KANSAS CITY, MO (KCTV) -- People being urged to keep contact with friends and family through the coronavirus crisis as a new troubling trend sets in across the metro and nation.
"Beyond all of the washing hands, is talking with your loved ones about what's important to you in your living," said Dr. Mitchell Douglass, University of Kansas Health System Marillac Campus medical director.
Doctors say there has been a major drop in calls for non-coronavirus help and concerns. That includes everything from heart attacks to mental health.
"There's probably a lot of reasons people aren't coming. Maybe they're trying to stay at home, or being afraid that they could get sicker if they come to the hospital. I think it's so important to know all of the efforts the hospital takes to make sure this place is safe for all of the patients and for the providers who are here," Douglass said.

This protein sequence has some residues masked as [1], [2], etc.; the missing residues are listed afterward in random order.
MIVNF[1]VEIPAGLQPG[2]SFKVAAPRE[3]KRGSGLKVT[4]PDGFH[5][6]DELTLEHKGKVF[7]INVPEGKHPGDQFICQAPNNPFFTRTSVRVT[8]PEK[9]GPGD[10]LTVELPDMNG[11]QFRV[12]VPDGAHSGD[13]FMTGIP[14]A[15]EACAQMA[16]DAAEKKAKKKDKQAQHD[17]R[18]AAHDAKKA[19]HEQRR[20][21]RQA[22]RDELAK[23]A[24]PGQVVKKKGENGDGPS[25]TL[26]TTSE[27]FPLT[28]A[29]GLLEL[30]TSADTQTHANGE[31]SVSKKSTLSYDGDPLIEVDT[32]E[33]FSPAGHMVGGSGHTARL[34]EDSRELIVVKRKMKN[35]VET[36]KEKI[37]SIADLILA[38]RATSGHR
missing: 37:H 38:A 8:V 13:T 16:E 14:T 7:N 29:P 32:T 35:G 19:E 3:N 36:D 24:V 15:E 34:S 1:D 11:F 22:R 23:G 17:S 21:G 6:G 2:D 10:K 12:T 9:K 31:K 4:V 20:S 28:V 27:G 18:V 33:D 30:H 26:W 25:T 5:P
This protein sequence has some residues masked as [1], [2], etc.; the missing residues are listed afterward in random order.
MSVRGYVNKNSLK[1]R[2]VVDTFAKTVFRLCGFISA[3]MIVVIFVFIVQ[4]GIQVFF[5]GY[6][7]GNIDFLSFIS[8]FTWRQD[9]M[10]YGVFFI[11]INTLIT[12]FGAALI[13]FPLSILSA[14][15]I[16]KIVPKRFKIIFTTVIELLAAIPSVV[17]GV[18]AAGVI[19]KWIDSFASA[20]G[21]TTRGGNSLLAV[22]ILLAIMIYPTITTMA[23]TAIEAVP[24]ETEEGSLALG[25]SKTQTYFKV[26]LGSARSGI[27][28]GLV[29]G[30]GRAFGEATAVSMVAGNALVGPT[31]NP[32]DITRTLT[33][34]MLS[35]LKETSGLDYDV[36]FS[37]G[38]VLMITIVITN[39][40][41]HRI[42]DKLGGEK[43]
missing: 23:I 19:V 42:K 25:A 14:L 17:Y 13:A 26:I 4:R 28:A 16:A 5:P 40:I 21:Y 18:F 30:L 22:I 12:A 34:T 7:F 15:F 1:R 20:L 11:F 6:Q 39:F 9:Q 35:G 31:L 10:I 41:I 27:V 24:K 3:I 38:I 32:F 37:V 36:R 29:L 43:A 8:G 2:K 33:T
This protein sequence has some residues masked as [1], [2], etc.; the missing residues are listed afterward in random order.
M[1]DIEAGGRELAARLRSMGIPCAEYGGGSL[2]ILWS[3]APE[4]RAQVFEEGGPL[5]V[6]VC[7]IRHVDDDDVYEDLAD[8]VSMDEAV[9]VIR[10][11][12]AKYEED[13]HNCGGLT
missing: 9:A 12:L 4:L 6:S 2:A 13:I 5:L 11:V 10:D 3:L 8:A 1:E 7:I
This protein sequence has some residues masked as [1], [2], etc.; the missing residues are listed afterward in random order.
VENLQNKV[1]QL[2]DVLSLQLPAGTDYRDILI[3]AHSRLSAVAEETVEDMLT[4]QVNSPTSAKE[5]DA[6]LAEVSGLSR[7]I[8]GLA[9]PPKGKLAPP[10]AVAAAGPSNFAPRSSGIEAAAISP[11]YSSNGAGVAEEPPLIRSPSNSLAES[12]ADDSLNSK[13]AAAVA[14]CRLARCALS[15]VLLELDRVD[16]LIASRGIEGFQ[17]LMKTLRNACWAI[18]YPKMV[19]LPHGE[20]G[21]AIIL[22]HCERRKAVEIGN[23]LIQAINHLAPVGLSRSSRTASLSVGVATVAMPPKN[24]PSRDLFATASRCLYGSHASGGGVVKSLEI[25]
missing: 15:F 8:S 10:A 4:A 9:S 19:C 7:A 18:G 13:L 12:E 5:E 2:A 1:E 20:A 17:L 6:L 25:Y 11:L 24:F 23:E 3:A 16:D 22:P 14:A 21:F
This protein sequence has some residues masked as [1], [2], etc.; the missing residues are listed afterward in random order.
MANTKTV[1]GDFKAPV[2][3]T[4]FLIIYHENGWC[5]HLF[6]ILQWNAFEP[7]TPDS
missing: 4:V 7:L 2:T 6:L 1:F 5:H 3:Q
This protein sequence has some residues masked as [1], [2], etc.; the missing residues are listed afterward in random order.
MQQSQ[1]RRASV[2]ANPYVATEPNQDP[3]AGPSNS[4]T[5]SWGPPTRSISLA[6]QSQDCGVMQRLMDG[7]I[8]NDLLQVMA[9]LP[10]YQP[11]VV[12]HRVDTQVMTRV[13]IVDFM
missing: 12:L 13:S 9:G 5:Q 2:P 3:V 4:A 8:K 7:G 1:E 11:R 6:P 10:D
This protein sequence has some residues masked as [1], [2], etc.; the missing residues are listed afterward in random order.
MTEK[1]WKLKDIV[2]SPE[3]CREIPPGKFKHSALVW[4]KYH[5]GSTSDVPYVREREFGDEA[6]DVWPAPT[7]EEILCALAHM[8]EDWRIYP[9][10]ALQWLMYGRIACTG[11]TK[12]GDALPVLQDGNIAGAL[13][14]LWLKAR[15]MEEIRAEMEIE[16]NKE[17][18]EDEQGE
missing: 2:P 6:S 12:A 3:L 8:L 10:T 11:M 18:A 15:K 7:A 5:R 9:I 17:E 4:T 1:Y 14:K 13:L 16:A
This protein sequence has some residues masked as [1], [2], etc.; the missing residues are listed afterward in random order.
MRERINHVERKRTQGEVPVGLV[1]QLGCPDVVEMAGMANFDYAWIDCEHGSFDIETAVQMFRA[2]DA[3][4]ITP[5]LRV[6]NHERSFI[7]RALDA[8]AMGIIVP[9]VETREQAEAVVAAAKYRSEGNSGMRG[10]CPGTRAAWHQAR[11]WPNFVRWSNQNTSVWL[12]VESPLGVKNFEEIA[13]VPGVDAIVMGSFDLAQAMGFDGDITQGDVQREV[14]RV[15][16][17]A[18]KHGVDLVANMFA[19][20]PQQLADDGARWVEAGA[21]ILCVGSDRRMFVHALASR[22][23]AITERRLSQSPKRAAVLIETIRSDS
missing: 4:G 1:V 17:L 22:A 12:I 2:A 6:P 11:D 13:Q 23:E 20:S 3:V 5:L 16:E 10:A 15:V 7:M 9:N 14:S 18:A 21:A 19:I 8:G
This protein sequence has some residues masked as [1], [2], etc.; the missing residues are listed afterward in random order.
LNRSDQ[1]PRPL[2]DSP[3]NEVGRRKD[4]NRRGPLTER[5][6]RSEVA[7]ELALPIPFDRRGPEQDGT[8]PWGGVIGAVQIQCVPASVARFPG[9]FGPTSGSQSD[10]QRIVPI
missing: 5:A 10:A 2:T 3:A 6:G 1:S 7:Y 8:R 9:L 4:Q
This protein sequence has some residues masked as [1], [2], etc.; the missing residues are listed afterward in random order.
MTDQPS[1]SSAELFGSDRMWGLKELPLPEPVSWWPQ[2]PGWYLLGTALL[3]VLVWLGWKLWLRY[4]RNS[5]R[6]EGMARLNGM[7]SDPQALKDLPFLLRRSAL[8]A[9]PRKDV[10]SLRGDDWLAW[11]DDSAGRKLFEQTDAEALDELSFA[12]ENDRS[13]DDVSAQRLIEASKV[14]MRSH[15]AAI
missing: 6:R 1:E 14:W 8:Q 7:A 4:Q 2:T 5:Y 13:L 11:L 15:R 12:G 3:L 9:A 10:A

Douglass says it's numbers for teens and youth at risk of self harm and suicide have also dropped -- many waiting until their breaking point.
"What we are seeing is that patients are coming in after very severe near lethal suicide attempts, and I'm very worried there are families out there with children, adolescents who are showing warning signs that they are at risk of attempting suicide but their families are scared to come to the hospital for fear of the coronavirus," Douglass said.
He says the hospital is taking precautionary steps to keep patients and staff safe including checking temperatures twice daily, wearing masks and cleaning vigorously.
If you or anyone you know is having trouble and dealing with thoughts of suicide, the National Suicide Prevention Lifeline is still open. Call 1-800-273-8255 to get help now.